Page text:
Over the long term, “[Stocks] were the best-performing asset class everywhere. Furthermore, bonds outperformed bills in every country except Portugal. This overall pattern, of [stocks] outperforming bonds and bonds beating bills, is what we would expect over the long haul since [stocks] are riskier than bonds, while bonds are riskier than cash,” reported Elroy Dimson, Paul Marsh and Mike Staunton who authored the 2023 Yearbook.

* Size was determined using the free-float market capitalizations of the countries in the FTSE All-World index.

Weekly Focus – Think About It

“Although it's easy to forget sometimes, a share is not a lottery ticket… it's part-ownership of a business.”

—Peter Lynch, asset manager

Wishing you and your families well,
Sean M. Dowling, CFP, EA
President, The Dowling Group Wealth Management

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  • Government bonds and Treasury Bills are guaranteed by the U.S. government as to the timely payment of principal and interest and, if held to maturity, offer a fixed rate of return and fixed principal value. However, the value of fund shares is not guaranteed and will fluctuate.
  • Corporate bonds are considered higher risk than government bonds but normally offer a higher yield and are subject to market, interest rate and credit risk as well as additional risks based on the quality of issuer coupon rate, price, yield, maturity, and redemption features.
  • The Standard & Poor's 500 (S&P 500) is an unmanaged group of securities considered to be representative of the stock market in general. You cannot invest directly in this index.
  • All indexes referenced are unmanaged. Unmanaged index returns do not reflect fees, expenses, or sales charges. Index performance is not indicative of the performance of any investment.
  • The Dow Jones Global ex-U.S. Index covers approximately 95% of the market capitalization of the 45 developed and emerging countries included in the Index.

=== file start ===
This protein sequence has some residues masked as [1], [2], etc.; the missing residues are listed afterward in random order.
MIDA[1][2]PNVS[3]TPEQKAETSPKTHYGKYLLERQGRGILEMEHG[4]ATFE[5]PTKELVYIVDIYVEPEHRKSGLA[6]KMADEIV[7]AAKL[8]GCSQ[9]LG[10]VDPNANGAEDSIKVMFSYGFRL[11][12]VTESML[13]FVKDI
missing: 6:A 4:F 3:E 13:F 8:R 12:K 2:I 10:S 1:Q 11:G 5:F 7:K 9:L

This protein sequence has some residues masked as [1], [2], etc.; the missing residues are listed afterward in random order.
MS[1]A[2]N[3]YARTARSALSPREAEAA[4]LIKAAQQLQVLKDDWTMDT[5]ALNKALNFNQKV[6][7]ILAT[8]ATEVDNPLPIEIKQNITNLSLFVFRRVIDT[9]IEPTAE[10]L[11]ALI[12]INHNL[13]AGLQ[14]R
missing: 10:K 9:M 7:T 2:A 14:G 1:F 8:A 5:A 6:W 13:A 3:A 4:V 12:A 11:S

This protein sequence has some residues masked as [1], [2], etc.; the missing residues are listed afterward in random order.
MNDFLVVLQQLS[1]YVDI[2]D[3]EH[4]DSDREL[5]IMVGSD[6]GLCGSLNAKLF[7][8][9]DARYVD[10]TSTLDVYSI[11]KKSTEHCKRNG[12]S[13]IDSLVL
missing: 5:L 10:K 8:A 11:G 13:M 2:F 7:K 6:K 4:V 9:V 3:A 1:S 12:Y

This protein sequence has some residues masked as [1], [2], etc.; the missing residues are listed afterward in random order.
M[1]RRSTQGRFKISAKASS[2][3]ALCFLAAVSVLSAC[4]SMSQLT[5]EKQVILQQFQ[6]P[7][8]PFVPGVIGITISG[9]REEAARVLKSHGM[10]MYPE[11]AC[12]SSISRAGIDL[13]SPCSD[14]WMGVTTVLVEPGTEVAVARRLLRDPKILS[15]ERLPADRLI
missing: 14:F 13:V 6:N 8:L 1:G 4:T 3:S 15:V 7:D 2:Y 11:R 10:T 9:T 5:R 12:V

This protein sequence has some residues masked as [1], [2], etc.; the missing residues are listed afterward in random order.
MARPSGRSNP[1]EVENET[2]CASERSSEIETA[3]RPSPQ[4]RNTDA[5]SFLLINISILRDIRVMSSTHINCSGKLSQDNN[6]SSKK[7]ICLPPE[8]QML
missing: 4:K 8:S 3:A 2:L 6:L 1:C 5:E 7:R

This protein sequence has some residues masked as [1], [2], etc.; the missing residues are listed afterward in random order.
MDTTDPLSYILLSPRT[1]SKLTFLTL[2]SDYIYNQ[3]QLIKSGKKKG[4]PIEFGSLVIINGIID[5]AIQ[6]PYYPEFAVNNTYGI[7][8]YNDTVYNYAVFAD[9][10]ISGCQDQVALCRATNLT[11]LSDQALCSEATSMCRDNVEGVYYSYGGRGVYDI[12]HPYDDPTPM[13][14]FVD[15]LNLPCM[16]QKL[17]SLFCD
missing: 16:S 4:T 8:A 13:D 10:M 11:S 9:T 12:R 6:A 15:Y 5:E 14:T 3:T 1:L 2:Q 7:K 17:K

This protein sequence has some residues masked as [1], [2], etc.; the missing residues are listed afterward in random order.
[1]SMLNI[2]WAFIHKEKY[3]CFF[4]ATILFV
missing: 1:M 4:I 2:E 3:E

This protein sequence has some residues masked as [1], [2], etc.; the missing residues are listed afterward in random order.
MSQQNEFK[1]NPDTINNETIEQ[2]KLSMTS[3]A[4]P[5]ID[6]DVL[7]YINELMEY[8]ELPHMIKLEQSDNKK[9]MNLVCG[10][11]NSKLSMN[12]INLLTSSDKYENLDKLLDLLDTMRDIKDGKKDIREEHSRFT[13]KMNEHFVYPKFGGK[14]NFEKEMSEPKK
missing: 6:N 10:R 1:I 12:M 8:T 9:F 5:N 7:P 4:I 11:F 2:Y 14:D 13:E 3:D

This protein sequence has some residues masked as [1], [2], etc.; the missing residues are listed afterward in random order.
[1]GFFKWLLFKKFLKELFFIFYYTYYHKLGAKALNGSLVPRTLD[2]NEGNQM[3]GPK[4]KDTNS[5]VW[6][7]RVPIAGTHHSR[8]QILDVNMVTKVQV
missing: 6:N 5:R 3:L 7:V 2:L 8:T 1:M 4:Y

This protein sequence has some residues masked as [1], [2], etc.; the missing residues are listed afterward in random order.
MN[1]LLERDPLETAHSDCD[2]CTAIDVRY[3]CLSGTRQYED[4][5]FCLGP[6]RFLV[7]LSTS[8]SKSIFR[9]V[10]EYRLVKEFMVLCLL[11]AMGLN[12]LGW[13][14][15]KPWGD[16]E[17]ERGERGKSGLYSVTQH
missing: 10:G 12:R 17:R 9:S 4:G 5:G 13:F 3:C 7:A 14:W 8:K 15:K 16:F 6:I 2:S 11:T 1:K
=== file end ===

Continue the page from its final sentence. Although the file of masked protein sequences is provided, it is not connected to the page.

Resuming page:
• The 10-year Treasury Note represents debt owed by the United States Treasury to the public. Since the U.S. Government is seen as a risk-free borrower, investors use the 10-year Treasury Note as a benchmark for the long-term bond market.
  • Gold represents the afternoon gold price as reported by the London Bullion Market Association. The gold price is set twice daily by the London Gold Fixing Company at 10:30 and 15:00 and is expressed in U.S. dollars per fine troy ounce.
  • The Bloomberg Commodity Index is designed to be a highly liquid and diversified benchmark for the commodity futures market. The Index is composed of futures contracts on 19 physical commodities and was launched on July 14, 1998.
  • The DJ Equity All REIT Total Return Index measures the total return performance of the equity subcategory of the Real Estate Investment Trust (REIT) industry as calculated by Dow Jones.
  • International investing involves special risks such as currency fluctuation and political instability and may not be suitable for all investors. These risks are often heightened for investments in emerging markets.
  • Yahoo! Finance is the source for any reference to the performance of an index between two specific periods.
  • Opinions expressed are subject to change without notice and are not intended as investment advice or to predict future performance.
  • Economic forecasts set forth may not develop as predicted and there can be no guarantee that strategies promoted will be successful.
  • Past performance does not guarantee future results. Investing involves risk, including loss of principal.
  • You cannot invest directly in an index.
  • Stock investing involves risk including loss of principal.
  • The opinions voiced in this material are for general information only and are not intended to provide specific advice or recommendations for any individual. All performance referenced is historical and is no guarantee of future results. All indices are unmanaged and may not be invested into directly. Economic forecasts set forth may not develop as predicted and are subject to change. Investing involves risk including loss of principal.
  • The Price-to-Earning (P/E) ratio is a measure of the price paid for a share relative to the annual net income or profit earned by the firm per share. It is a financial ratio used for valuation: a higher P/E ratio means investors are paying more for each unit of net income, thus, the stock is more expensive compared to one with a lower P/E ratio.
  • These views are those of Carson Group Coaching, and not the presenting Representative or the Representative’s Broker/Dealer, and should not be construed as investment advice.
  • This newsletter was prepared by Carson Group Coaching. Carson Group Coaching is not affiliated with the named broker/dealer.
  • The foregoing information has been obtained from sources considered to be reliable, but we do not guarantee it is accurate or complete.